Willemien Kets

MEDS, Kellogg School of Management

Phone: +1 (505) 204-8012
Email: w-kets@kellogg.northwestern.edu

Curriculum Vitae


A belief-based theory of homophily (with Alvaro Sandroni)

Homophily, the tendency to interact with similar people, is a well-documented phenomenon that has important economic implications. We provide a belief-based explanation of homophily. Building on the dual process account of Theory of Mind in psychology, we assume that players with a similar background have similar impulses telling them which action is appropriate. Players are introspective and recognize that their own impulses are a good predictor of the impulses of players that are like them, and realize that others are likewise introspective. We show that if players can sort (e.g., by choosing certain occupations) to meet people like them, then high levels of homophily are possible even with limited asymmetries in preferences. Intuitively, the introspective process amplifies small asymmetries in preferences, allowing for effective coordination.

Finite Depth of Reasoning and Equilibrium Play in Games with Incomplete Information (submitted).
Online appendix.

If players have a finite depth of reasoning, can their equilibrium behavior be described by the standard framework? Intuitively, one might expect that “simple” Harsanyi type spaces, in which the beliefs of types are determined by the first few orders of beliefs, would be good “as-if models” models for finite-depth type spaces. However, I show that this is not the case: for any finite-depth type space, there is no Harsanyi type space (simple or not simple) that gives the same equilibrium behavior in all games.

Robust Multiplicity with a Grain of Naiveté (with Aviad Heifetz; submitted).
Online appendix.

In global games and other games with sufficiently rich payoffs, types typically have a unique rationalizable action (Weinstein & Yildiz, '07). This result, however, presumes that players have an infinite depth of reasoning and that this is common belief. We show that multiplicity of rationalizable outcomes is a typical and robust phenomenon if we relax that assumption only slightly, i.e., if players have an infinite depth and this is almost common belief.

Ranking Friends (with Yossi Feinberg; submitted).

Say you need a friend to help you move. You call your friends one by one to see whether one of them can help. If a friend does not or cannot help you (for example, because she can't get the day off, or because she doesn't even try), you call the next friend on your list. If everyone has such a list, or ranking, of friends, and needs help on a regular basis, what is the optimal social structure?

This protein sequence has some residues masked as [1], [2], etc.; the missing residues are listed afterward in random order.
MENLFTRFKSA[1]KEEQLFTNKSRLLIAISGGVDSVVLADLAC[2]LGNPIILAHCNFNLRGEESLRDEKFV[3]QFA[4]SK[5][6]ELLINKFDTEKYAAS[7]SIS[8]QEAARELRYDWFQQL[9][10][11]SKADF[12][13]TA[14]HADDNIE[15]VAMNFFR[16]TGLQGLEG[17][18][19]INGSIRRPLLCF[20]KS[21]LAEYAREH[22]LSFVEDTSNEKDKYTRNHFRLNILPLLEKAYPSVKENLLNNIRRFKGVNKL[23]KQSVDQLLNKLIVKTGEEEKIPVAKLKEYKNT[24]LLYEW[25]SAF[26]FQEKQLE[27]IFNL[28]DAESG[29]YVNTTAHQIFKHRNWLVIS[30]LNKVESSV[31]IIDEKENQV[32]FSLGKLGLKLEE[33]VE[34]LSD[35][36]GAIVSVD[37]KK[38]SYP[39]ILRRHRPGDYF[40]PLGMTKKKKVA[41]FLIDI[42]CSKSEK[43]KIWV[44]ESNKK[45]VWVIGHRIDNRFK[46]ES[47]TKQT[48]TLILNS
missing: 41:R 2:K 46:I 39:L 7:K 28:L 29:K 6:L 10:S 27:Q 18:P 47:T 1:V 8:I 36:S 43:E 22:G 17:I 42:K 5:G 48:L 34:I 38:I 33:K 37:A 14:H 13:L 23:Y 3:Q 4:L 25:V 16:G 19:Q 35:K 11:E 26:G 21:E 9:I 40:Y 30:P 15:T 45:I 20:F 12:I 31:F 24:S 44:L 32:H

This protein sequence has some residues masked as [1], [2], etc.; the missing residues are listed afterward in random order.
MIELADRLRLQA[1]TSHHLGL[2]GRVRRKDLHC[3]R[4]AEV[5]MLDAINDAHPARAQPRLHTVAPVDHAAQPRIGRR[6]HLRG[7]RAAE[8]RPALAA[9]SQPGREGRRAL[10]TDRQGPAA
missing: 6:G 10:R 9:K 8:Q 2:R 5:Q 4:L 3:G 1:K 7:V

Ambiguous Language and Consensus (with Joe Halpern; submitted).

Language, and communication more generally, is often ambiguous, i.e., can be interpreted in different ways. In a series of papers, we develop a logic to model this, and investigate its consequences for belief formation and consensus. In one application, we show that in the presence of ambiguity, the claim of Aumann (1987) that ``there is no rational basis for people who have always been fed precisely the same information to [entertain different probabilities]'' holds only under very restrictive assumptions: players' beliefs can be consistent with a common prior only if all information is public, not just common, that is, all players receive the same signals, and this is common belief.


Robustness of equilibria in anonymous local games, Journal of Economic Theory, 146, pp. 300–325, 2011.
Online appendix.
(Working paper version.)

Inequality and network structure (with Garud Iyengar, Rajiv Sethi and Sam Bowles), Games and Economic Behavior 73, pp. 215–226, 2011.
(Working paper version.)

Learning to be prepared (with Mark Voorneveld), International Journal of Game Theory 37, pp. 333–352, 2008.
(Working paper version.)

An axiomatization of minimal curb sets (with Mark Voorneveld and Henk Norde), International Journal of Game Theory 33, pp. 479–490, 2005.
(Working paper version.)

Publications in Other Fields

Betting Strategies, Market Selection, and the Wisdom of Crowds (with David Pennock, Rajiv Sethi and Nisarg Shah); Twenty-Eighth AAAI Conference on Artificial Intelligence (AAAI-14), 2014; forthcoming.

A logic for reasoning about ambiguity (with Joe Halpern); Artificial Intelligence, 2014; forthcoming.

Ambiguous language and differences in beliefs. Proceedings of KR2012, 2012. Ray Reiter Best Paper Award.

Random intersection graphs with a tunable degree distribution and clustering (with Mia Deijfen), Probability in the Engineering and Informational Sciences 23, pp. 661–674, 2008.

Zn- and Cd-induced features at the GaAs(110) and InP(110) surfaces studied by low-temperature scanning tunneling microscopy (with Randy de Kort, Maurice van der Wielen, Ari van Roij, and Herman van Kempen), Physical Review B 63, 125336, 2001.

A low-temperature scanning tunneling microscopy study on the Sn- and Zn-doped InP(110) surfaces (with Randy de Kort and Herman van Kempen), Surface Science 482, pp. 495–500, 2001.

Peer-Reviewed Surveys

Learning with fixed rules: The minority game, Journal of Economic Surveys. Forthcoming.

Free trade and its enemies (with Paul Tang), De Economist, pp. 152–153, pp. 427–437, 2004.